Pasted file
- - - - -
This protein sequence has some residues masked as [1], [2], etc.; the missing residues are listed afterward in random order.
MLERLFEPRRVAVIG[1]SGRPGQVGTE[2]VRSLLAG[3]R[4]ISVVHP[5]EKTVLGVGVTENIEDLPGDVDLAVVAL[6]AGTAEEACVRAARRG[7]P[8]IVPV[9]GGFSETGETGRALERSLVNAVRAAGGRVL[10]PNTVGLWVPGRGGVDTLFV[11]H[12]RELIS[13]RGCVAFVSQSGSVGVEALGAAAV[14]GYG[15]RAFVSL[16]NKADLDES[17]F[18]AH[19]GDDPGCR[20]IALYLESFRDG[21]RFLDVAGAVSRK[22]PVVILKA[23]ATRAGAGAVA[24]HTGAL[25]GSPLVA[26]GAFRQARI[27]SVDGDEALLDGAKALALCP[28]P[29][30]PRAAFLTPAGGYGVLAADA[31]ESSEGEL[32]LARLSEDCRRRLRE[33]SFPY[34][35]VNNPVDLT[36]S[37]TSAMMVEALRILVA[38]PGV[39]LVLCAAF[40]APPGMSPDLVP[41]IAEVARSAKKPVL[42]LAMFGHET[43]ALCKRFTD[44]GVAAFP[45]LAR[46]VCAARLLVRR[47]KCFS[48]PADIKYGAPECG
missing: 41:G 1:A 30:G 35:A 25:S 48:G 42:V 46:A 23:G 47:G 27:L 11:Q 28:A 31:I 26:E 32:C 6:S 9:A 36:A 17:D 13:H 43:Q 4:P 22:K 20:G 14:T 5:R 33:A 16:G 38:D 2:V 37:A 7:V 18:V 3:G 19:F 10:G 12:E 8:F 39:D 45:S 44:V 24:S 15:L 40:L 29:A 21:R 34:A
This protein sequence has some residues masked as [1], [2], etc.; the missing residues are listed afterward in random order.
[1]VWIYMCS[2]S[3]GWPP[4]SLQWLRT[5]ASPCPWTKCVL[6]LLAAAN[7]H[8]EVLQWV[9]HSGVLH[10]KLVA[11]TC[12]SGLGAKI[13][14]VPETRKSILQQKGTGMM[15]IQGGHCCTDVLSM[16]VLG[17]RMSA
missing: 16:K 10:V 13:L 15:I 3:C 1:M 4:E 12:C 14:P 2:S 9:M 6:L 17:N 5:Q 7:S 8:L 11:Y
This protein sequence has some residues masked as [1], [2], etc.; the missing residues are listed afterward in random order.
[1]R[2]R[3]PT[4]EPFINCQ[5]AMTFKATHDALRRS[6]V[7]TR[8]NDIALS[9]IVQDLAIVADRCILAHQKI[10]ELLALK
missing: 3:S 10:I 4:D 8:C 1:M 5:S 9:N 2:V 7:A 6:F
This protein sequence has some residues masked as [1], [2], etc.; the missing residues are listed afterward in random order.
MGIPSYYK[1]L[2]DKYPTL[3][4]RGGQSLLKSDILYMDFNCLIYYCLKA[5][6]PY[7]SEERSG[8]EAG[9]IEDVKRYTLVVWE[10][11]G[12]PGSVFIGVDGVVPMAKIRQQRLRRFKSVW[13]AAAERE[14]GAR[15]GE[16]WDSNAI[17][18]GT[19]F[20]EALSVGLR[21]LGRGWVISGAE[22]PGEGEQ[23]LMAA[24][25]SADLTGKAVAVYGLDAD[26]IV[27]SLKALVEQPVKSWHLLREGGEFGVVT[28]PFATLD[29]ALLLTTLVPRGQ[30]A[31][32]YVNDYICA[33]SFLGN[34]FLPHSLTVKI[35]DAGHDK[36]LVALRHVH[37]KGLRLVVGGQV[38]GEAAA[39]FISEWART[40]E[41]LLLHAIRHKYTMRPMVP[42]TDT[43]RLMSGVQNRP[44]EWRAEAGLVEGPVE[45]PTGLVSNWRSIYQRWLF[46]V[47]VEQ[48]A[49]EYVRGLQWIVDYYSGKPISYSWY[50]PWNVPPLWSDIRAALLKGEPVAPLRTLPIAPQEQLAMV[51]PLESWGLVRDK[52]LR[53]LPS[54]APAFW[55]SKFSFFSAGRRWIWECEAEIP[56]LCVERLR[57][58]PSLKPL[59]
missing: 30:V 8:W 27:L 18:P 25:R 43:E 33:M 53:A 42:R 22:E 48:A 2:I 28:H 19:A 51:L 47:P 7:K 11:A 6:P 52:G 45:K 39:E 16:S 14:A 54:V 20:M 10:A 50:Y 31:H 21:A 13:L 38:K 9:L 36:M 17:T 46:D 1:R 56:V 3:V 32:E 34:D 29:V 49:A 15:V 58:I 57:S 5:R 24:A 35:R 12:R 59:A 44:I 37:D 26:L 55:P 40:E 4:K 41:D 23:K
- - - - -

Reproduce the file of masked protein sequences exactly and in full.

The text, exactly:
This protein sequence has some residues masked as [1], [2], etc.; the missing residues are listed afterward in random order.
MLERLFEPRRVAVIG[1]SGRPGQVGTE[2]VRSLLAG[3]R[4]ISVVHP[5]EKTVLGVGVTENIEDLPGDVDLAVVAL[6]AGTAEEACVRAARRG[7]P[8]IVPV[9]GGFSETGETGRALERSLVNAVRAAGGRVL[10]PNTVGLWVPGRGGVDTLFV[11]H[12]RELIS[13]RGCVAFVSQSGSVGVEALGAAAV[14]GYG[15]RAFVSL[16]NKADLDES[17]F[18]AH[19]GDDPGCR[20]IALYLESFRDG[21]RFLDVAGAVSRK[22]PVVILKA[23]ATRAGAGAVA[24]HTGAL[25]GSPLVA[26]GAFRQARI[27]SVDGDEALLDGAKALALCP[28]P[29][30]PRAAFLTPAGGYGVLAADA[31]ESSEGEL[32]LARLSEDCRRRLRE[33]SFPY[34][35]VNNPVDLT[36]S[37]TSAMMVEALRILVA[38]PGV[39]LVLCAAF[40]APPGMSPDLVP[41]IAEVARSAKKPVL[42]LAMFGHET[43]ALCKRFTD[44]GVAAFP[45]LAR[46]VCAARLLVRR[47]KCFS[48]PADIKYGAPECG
missing: 41:G 1:A 30:G 35:A 25:S 48:G 42:V 46:A 23:G 47:G 27:L 11:Q 28:A 31:I 26:E 32:C 6:S 9:A 36:A 17:D 13:H 43:Q 4:P 22:K 20:G 14:T 5:R 33:A 16:G 38:D 2:V 37:A 7:V 18:V 3:G 19:F 10:G 12:E 8:F 39:D 45:S 44:V 24:S 15:L 40:L 29:A 21:R 34:A
This protein sequence has some residues masked as [1], [2], etc.; the missing residues are listed afterward in random order.
[1]VWIYMCS[2]S[3]GWPP[4]SLQWLRT[5]ASPCPWTKCVL[6]LLAAAN[7]H[8]EVLQWV[9]HSGVLH[10]KLVA[11]TC[12]SGLGAKI[13][14]VPETRKSILQQKGTGMM[15]IQGGHCCTDVLSM[16]VLG[17]RMSA
missing: 16:K 10:V 13:L 15:I 3:C 1:M 4:E 12:C 14:P 2:S 9:M 6:L 17:N 5:Q 7:S 8:L 11:Y
This protein sequence has some residues masked as [1], [2], etc.; the missing residues are listed afterward in random order.
[1]R[2]R[3]PT[4]EPFINCQ[5]AMTFKATHDALRRS[6]V[7]TR[8]NDIALS[9]IVQDLAIVADRCILAHQKI[10]ELLALK
missing: 3:S 10:I 4:D 8:C 1:M 5:S 9:N 2:V 7:A 6:F
This protein sequence has some residues masked as [1], [2], etc.; the missing residues are listed afterward in random order.
MGIPSYYK[1]L[2]DKYPTL[3][4]RGGQSLLKSDILYMDFNCLIYYCLKA[5][6]PY[7]SEERSG[8]EAG[9]IEDVKRYTLVVWE[10][11]G[12]PGSVFIGVDGVVPMAKIRQQRLRRFKSVW[13]AAAERE[14]GAR[15]GE[16]WDSNAI[17][18]GT[19]F[20]EALSVGLR[21]LGRGWVISGAE[22]PGEGEQ[23]LMAA[24][25]SADLTGKAVAVYGLDAD[26]IV[27]SLKALVEQPVKSWHLLREGGEFGVVT[28]PFATLD[29]ALLLTTLVPRGQ[30]A[31][32]YVNDYICA[33]SFLGN[34]FLPHSLTVKI[35]DAGHDK[36]LVALRHVH[37]KGLRLVVGGQV[38]GEAAA[39]FISEWART[40]E[41]LLLHAIRHKYTMRPMVP[42]TDT[43]RLMSGVQNRP[44]EWRAEAGLVEGPVE[45]PTGLVSNWRSIYQRWLF[46]V[47]VEQ[48]A[49]EYVRGLQWIVDYYSGKPISYSWY[50]PWNVPPLWSDIRAALLKGEPVAPLRTLPIAPQEQLAMV[51]PLESWGLVRDK[52]LR[53]LPS[54]APAFW[55]SKFSFFSAGRRWIWECEAEIP[56]LCVERLR[57][58]PSLKPL[59]
missing: 30:V 8:W 27:L 18:P 25:R 43:E 33:M 53:A 42:R 22:E 48:A 2:I 28:H 19:A 51:L 47:P 7:K 11:A 6:P 52:G 45:K 39:E 16:S 14:A 54:V 20:M 10:A 50:Y 31:H 21:A 13:L 38:K 9:L 36:M 17:T 46:D 1:R 56:V 3:V 32:E 34:D 29:V 49:A 15:V 58:I 57:S 5:R 24:A 35:R 12:R 59:A 44:I 37:D 26:L 55:P 40:E 4:K 41:D 23:K